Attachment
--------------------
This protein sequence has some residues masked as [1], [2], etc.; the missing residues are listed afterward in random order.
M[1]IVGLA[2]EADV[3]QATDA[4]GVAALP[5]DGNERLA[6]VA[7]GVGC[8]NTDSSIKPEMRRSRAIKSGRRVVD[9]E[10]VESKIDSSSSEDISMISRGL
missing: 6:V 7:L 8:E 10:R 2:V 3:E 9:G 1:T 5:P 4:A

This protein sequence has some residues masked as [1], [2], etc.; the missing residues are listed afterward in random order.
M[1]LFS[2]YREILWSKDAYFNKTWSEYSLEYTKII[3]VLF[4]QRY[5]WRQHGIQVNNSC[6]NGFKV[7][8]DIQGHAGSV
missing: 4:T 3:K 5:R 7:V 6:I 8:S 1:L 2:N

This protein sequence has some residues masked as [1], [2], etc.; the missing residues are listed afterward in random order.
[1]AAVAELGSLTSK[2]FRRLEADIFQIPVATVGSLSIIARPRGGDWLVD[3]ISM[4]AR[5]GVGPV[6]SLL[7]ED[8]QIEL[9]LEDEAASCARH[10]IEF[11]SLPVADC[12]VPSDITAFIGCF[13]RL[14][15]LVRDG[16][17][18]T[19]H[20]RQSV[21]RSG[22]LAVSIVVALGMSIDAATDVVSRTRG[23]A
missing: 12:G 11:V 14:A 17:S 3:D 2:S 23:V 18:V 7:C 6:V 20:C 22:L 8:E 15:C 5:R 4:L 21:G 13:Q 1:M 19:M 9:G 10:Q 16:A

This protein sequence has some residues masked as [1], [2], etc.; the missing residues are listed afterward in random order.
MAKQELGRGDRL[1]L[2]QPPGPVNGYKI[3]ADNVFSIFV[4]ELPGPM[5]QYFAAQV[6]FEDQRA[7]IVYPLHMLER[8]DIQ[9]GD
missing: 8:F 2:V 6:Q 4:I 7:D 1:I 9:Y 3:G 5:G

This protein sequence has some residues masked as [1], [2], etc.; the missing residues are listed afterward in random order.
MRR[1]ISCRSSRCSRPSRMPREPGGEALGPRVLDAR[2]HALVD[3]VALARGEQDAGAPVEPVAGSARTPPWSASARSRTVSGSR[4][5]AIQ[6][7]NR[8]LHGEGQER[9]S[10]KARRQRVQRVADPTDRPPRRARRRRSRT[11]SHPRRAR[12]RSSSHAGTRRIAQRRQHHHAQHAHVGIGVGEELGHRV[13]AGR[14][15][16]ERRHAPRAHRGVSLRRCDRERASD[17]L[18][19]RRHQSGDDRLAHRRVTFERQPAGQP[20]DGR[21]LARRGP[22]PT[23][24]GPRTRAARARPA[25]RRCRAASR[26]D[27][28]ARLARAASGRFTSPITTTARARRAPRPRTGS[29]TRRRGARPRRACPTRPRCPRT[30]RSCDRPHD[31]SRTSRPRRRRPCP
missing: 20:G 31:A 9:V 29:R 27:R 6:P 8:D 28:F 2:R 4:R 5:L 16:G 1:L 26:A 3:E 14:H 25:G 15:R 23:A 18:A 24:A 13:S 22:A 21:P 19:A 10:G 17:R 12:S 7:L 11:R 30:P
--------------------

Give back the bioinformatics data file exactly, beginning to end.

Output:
This protein sequence has some residues masked as [1], [2], etc.; the missing residues are listed afterward in random order.
M[1]IVGLA[2]EADV[3]QATDA[4]GVAALP[5]DGNERLA[6]VA[7]GVGC[8]NTDSSIKPEMRRSRAIKSGRRVVD[9]E[10]VESKIDSSSSEDISMISRGL
missing: 6:V 7:L 8:E 10:R 2:V 3:E 9:G 1:T 5:P 4:A

This protein sequence has some residues masked as [1], [2], etc.; the missing residues are listed afterward in random order.
M[1]LFS[2]YREILWSKDAYFNKTWSEYSLEYTKII[3]VLF[4]QRY[5]WRQHGIQVNNSC[6]NGFKV[7][8]DIQGHAGSV
missing: 4:T 3:K 5:R 7:V 6:I 8:S 1:L 2:N

This protein sequence has some residues masked as [1], [2], etc.; the missing residues are listed afterward in random order.
[1]AAVAELGSLTSK[2]FRRLEADIFQIPVATVGSLSIIARPRGGDWLVD[3]ISM[4]AR[5]GVGPV[6]SLL[7]ED[8]QIEL[9]LEDEAASCARH[10]IEF[11]SLPVADC[12]VPSDITAFIGCF[13]RL[14][15]LVRDG[16][17][18]T[19]H[20]RQSV[21]RSG[22]LAVSIVVALGMSIDAATDVVSRTRG[23]A
missing: 12:G 11:V 14:A 17:S 3:D 2:S 23:V 18:V 7:C 6:V 20:C 22:L 8:E 15:C 5:R 4:L 21:G 13:Q 1:M 19:M 9:G 10:Q 16:A

This protein sequence has some residues masked as [1], [2], etc.; the missing residues are listed afterward in random order.
MAKQELGRGDRL[1]L[2]QPPGPVNGYKI[3]ADNVFSIFV[4]ELPGPM[5]QYFAAQV[6]FEDQRA[7]IVYPLHMLER[8]DIQ[9]GD
missing: 8:F 2:V 6:Q 4:I 7:D 1:I 9:Y 3:G 5:G

This protein sequence has some residues masked as [1], [2], etc.; the missing residues are listed afterward in random order.
MRR[1]ISCRSSRCSRPSRMPREPGGEALGPRVLDAR[2]HALVD[3]VALARGEQDAGAPVEPVAGSARTPPWSASARSRTVSGSR[4][5]AIQ[6][7]NR[8]LHGEGQER[9]S[10]KARRQRVQRVADPTDRPPRRARRRRSRT[11]SHPRRAR[12]RSSSHAGTRRIAQRRQHHHAQHAHVGIGVGEELGHRV[13]AGR[14][15][16]ERRHAPRAHRGVSLRRCDRERASD[17]L[18][19]RRHQSGDDRLAHRRVTFERQPAGQP[20]DGR[21]LARRGP[22]PT[23][24]GPRTRAARARPA[25]RRCRAASR[26]D[27][28]ARLARAASGRFTSPITTTARARRAPRPRTGS[29]TRRRGARPRRACPTRPRCPRT[30]RSCDRPHD[31]SRTSRPRRRRPCP
missing: 20:G 31:A 9:V 29:R 27:R 6:P 8:D 28:F 2:R 4:R 5:L 16:G 1:L 26:A 3:E 14:H 25:G 15:R 23:A 18:A 24:A 13:S 22:A 21:P 19:A 10:G 17:R 12:S 7:L 11:R 30:P